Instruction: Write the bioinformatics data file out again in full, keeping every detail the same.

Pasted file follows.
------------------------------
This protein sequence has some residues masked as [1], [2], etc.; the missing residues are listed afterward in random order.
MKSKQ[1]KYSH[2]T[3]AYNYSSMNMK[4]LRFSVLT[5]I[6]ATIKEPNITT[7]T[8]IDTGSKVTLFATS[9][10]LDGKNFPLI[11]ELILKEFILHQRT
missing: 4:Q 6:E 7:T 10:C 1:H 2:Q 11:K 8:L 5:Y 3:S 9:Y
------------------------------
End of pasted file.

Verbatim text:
This protein sequence has some residues masked as [1], [2], etc.; the missing residues are listed afterward in random order.
MKSKQ[1]KYSH[2]T[3]AYNYSSMNMK[4]LRFSVLT[5]I[6]ATIKEPNITT[7]T[8]IDTGSKVTLFATS[9][10]LDGKNFPLI[11]ELILKEFILHQRT
missing: 4:Q 6:E 7:T 10:C 1:H 2:Q 11:K 8:L 5:Y 3:S 9:Y